ZVOX Z-Base 550 Single-Cabinet Surround System
What’s in That Black Box?
What if you opened up your home-theater-in-a-box system only to find—another box? Would you suspect you had suddenly plunged into an unpublished chapter of Through the Looking Glass, a strange alternate universe where boxes contain boxes? Would you be afraid that inside the second box, there might be a third box? And inside the third, a fourth? Was dropping acid and going to the Museum of Modern Art in 1978 really such a good idea?
I never did that—some friends did and told me about it. One of them still occasionally sees bats in his peripheral vision. But no matter how shaky your perceptual foundations are, let me assure you that you have nothing to fear from the ZVOX Z-Base 550. When you open the box, you will indeed find another box, but that’s only because the product itself is a neat rectangular solid.
A Firm Foundation
The Z-Base 550 is essentially a 3.5-inch-tall pedestal for a flat-panel TV that weigh less than 90 pounds. It’s about the size of many soundbar speakers, but it has much more cabinet depth. It is a completely self-contained audio system with a full array of drivers, amplification, and surround decoding of a sort. There are no front-panel controls. Hand-lacquered side panels add a quiet touch of elegance.
The back panel has two stereo analog line inputs. You’ll probably want to use the first one for a DVD player’s two-channel downmix output or for a cable or satellite box. If you can get by with only one of those, the second input might accommodate an MP3 player, as the manual suggests. The second one is a mixing input, which eliminates the need for source switching and suggests some interesting possibilities. You might choose to overlay TV ads with music or give some news event an ironic musical counterpoint. You can use the single monaural audio output to connect a subwoofer. It’s a full-range output, so the sub will need to have a low pass filtered input, not simply an LFE input. It doesn’t have video connectivity, video switching, or an onscreen display. Presumably, in this kind of limited setup, you’ll do that through the TV.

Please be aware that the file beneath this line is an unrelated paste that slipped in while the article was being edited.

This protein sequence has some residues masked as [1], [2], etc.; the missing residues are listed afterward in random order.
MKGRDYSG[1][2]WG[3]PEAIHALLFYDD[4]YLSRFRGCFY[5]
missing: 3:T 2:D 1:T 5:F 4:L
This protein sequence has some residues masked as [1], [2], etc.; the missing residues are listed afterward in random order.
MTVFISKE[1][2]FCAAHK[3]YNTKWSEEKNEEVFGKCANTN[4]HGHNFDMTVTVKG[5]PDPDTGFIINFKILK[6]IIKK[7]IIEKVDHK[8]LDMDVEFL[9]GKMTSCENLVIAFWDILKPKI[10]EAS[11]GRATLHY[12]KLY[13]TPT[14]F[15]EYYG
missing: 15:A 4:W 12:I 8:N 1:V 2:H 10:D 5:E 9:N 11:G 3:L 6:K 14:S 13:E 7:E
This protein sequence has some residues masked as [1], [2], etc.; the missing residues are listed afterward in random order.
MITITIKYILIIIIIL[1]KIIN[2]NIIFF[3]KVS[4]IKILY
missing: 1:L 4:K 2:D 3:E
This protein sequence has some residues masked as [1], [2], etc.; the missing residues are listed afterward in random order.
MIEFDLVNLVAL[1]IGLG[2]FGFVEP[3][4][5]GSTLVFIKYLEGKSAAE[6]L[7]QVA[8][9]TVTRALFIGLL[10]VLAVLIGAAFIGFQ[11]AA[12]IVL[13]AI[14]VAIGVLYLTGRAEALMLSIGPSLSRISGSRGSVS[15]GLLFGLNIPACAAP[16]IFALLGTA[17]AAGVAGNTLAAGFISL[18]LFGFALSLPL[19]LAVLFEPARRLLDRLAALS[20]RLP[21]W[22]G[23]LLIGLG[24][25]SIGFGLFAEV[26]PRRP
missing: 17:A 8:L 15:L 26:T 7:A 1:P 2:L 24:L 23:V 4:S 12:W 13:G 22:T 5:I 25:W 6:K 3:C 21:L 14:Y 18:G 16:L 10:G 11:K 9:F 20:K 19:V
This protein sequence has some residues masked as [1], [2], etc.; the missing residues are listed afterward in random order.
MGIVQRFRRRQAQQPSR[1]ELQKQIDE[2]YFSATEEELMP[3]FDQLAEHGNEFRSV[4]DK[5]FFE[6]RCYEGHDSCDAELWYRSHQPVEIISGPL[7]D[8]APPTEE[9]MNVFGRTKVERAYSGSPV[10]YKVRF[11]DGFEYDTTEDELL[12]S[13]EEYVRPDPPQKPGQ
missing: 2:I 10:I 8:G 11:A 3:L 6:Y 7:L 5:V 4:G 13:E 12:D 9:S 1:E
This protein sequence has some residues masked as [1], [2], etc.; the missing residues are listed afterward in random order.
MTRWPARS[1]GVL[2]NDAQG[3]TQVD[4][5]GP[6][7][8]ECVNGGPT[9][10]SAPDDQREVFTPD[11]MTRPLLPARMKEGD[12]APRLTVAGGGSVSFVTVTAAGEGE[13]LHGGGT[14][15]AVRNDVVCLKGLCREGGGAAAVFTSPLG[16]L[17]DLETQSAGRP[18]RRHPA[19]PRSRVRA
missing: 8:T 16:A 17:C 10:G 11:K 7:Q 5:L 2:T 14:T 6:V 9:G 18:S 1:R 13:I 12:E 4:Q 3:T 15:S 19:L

Since there are no digital inputs of any kind, it will be obvious to most readers that this system does not decode Dolby Digital, Dolby TrueHD, DTS, or any other digital surround formats. Instead, it accepts an analog stereo connection and rolls its own surround. The two-channel analog input can be anything from a straight stereo signal to a Dolby Surround–encoded signal, perhaps a two-channel mixdown of Dolby Digital or some other surround format.
It’s essential to note that this system does not decode surround formats in an orthodox (or Dolby/DTS-licensed) manner. Instead, it creates surround on its own terms.
Inside the box are a 60-watt (total) ENERGY STAR–certified amplifier, five full-range drivers, and a single 5.25-inch woofer that crosses over at 150 hertz. While the main drivers are sealed in the enclosure, the woofer is vented, and the enclosure’s size gives it a leg up on shallower bar speakers. The bass response’s quantity and evenness will pleasantly surprise you. The drivers are treated-paper cones with neodymium magnets.
The three drivers in the middle receive all-channel or mono signals. They produce an extremely stable center image with excellent vocal clarity. The two outside drivers receive a mix of front left and right signals that define a modest soundstage, and phase-manipulated signals, which produce surround-like effects.
An acoustic tube connects the two outer drivers. ZVOX’s name for this is Infinite Compliance. The custom-designed virtual surround scheme is known as PhaseCue. ZVOX credits both to designer Winslow Burhoe. He’s also the principal owner and designer of Direct Acoustics.